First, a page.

Vichyssoise is a French potato-leek soup, served cold. It can be delicious, but nobody seems to serve it anymore.
That is probably because of a disaster that befell the Bon Vivant canned food company in 1971.
That summer, a man and his wife died after contracting botulism from a can of Bon Vivant vichyssoise.
That event led to the demise, not only of the ill-fated Bon Vivant company, but of vichyssoise as a viable dish.
I was a teenager then. This is the first food scare that I remember.
It had an impact. Comedians mentioned vichyssoise in ways that weren’t funny if you produced the soup. Charles Addams, cartoonist of the macabre (as in “The Addams Family”), drew a panel showing Uncle Fester hoarding a pile of vichyssoise cans.
As I mentioned, I’ve been reading Outbreak: Foodborne Illness and the Struggle for Food Safety by law professor Timothy Lytton, which has a chapter on canned foods.
(I will probably write on the leafy greens chapters after I have read them.) It discusses the Bon Vivant case in detail.
Bon Vivant issued a recall of all cans with the lot number of the contaminated items even before the Food and Drug Administration (FDA) contacted them. Nevertheless, the FDA forced the company to recall all canned products. On July 27, 1971, the 108-year-old Bon Vivant company filed for bankruptcy.
Bon Vivant CEO James Paretti complained that the FDA behavior was “unnecessarily cruel.” He even contended that he could not supply requisitioned documents partly because the FDA inspectors had run through them in a haphazard and frenzied manner.
Lytton’s account presents a far different picture of the FDA than today’s distracted and befuddled agency. Ralph Nader was pursuing his then novel tactic of consumer advocacy, and it didn’t help that FDA hadn’t inspected the Bon Vivant plant for four years previous.
Overreaction was a likely response.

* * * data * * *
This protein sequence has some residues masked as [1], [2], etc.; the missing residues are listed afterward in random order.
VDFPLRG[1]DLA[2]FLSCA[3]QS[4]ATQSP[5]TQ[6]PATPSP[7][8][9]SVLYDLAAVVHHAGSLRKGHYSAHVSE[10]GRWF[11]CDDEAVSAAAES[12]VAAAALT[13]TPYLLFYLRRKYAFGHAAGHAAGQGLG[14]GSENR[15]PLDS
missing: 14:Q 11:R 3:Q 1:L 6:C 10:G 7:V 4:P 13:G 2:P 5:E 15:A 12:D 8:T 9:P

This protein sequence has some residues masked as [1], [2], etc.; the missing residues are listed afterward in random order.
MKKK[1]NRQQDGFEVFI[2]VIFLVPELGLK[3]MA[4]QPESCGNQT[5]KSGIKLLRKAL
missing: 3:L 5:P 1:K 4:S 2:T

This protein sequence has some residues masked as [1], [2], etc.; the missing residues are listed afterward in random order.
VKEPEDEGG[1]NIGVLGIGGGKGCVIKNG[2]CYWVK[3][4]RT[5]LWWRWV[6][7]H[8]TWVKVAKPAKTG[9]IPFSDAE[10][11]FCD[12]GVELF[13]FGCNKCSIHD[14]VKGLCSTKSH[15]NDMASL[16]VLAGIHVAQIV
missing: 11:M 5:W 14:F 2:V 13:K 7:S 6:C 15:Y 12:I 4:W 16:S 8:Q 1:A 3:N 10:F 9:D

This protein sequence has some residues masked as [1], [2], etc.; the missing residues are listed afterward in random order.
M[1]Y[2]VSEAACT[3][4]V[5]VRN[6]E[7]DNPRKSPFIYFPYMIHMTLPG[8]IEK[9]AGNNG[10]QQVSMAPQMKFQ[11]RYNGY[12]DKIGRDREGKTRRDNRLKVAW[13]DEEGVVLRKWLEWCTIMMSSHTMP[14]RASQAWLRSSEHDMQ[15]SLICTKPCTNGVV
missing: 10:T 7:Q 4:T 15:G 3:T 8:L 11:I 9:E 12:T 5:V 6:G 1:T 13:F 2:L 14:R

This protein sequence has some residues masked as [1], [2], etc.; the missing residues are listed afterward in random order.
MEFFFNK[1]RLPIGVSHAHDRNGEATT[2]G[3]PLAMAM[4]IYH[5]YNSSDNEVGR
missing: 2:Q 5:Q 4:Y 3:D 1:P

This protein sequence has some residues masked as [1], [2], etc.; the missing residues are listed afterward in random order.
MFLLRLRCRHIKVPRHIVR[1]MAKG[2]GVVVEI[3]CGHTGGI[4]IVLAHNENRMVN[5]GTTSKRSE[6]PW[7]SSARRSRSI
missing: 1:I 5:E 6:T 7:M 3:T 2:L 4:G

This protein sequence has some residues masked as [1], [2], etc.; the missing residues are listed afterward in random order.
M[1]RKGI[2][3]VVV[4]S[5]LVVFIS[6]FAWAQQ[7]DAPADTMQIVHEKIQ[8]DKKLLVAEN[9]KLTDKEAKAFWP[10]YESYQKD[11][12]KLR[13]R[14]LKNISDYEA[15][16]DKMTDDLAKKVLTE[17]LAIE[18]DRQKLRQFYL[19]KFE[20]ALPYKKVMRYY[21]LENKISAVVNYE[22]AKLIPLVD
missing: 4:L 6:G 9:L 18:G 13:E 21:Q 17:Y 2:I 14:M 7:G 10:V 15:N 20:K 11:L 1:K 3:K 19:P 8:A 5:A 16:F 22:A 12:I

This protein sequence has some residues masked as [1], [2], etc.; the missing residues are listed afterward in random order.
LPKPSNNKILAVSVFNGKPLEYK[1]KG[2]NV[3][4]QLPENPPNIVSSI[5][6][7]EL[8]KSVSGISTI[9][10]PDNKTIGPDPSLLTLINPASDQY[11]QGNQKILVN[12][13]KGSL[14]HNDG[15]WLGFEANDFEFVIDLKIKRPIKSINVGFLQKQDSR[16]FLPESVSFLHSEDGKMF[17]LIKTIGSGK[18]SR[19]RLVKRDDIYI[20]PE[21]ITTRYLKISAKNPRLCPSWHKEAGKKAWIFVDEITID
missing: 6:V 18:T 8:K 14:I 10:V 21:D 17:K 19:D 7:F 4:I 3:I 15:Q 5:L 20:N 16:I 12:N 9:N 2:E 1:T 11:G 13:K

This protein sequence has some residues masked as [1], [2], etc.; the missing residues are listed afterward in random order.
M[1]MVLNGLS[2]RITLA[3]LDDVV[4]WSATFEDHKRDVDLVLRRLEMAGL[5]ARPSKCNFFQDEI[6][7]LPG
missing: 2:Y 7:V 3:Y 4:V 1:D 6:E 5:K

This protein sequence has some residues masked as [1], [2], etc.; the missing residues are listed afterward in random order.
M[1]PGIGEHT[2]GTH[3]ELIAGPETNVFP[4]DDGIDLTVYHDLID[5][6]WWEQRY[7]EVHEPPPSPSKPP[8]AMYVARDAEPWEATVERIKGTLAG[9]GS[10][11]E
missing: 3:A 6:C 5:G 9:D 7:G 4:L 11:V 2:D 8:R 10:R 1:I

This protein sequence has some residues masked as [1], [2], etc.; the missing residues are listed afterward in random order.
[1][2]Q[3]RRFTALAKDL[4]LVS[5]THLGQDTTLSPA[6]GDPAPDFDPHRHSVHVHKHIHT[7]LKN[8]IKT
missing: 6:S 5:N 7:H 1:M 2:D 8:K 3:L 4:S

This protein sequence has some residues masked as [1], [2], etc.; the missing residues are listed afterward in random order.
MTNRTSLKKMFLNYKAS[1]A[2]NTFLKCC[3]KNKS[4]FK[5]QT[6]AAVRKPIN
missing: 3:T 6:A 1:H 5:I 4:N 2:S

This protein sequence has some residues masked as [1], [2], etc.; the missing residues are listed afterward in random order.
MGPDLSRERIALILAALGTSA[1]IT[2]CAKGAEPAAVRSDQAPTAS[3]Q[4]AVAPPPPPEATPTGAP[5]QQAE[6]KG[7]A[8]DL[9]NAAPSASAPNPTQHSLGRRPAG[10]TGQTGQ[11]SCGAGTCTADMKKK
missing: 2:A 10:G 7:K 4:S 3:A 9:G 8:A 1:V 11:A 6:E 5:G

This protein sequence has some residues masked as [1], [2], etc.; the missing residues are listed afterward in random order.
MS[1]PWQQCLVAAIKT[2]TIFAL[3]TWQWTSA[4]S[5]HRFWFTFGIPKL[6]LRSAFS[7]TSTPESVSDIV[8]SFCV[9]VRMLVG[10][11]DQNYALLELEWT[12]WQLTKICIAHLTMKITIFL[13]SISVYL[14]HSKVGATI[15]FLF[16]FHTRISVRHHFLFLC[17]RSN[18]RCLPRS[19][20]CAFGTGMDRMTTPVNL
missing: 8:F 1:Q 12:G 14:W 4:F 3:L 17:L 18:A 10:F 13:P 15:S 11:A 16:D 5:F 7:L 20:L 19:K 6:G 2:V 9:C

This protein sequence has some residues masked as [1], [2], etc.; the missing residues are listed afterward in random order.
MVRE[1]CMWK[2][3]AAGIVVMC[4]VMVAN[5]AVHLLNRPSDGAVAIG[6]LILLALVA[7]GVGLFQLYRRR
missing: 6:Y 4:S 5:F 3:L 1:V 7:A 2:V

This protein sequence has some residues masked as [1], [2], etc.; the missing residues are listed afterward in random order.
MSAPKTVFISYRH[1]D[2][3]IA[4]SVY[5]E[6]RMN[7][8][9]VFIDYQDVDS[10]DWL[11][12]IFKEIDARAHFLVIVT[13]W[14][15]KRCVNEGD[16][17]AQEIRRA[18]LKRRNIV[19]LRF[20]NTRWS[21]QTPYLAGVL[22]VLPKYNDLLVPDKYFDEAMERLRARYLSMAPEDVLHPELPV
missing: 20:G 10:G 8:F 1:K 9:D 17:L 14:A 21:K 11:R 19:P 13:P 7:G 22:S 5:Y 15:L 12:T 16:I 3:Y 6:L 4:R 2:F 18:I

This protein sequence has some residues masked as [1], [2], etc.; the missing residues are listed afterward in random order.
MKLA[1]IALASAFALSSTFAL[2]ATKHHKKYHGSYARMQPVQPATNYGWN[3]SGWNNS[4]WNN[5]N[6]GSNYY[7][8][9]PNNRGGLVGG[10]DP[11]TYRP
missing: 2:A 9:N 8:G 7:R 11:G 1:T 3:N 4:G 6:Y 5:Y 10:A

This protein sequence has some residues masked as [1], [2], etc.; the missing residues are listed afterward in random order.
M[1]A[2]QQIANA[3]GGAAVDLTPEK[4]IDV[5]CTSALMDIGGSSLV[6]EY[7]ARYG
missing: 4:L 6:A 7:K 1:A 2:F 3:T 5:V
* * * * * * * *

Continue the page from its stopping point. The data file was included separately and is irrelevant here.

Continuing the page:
Industry charges against the FDA’s handling of the case were numerous. The Washington Post quoted one anonymous source as describing the Bon Vivant recall as “the god-damnedest case of overkill I have ever seen in my life.”
There are a number of lessons to be learned from this fifty-year-old incident. In the first place, regulatory incompetence can take the form of overreaction as well as neglect. In this instance, it was probably a matter of initial neglect followed by hasty actions that were poorly thought through.
There is also what is known as the theory of “regulatory capture,” to which a large sector of the American people subscribes without ever having heard of it. It is the idea that industry interests dominate regulatory agencies to a degree that is contrary to the public interest.
This theory is neither completely true nor completely false. Regulatory oversight of food safety has always been spotty: there is simply too much product out there and too few inspection agents to cover all of the food produced in the United States (not to mention imports).
Thus, industry compliance is always going to be a key factor in food safety. This is not impossible inasmuch as the vast majority of producers understand full well that their survival depends upon a spotless sanitation record. Regulators can then focus on a few outliers who are too greedy and stupid to care.
In a free society, food safety is always going to be maintained by a tense balance between industry interests, government regulation, civil litigation, and media and public perceptions. It is not a perfect system and never will be. But it is hard to imagine how something better can be devised.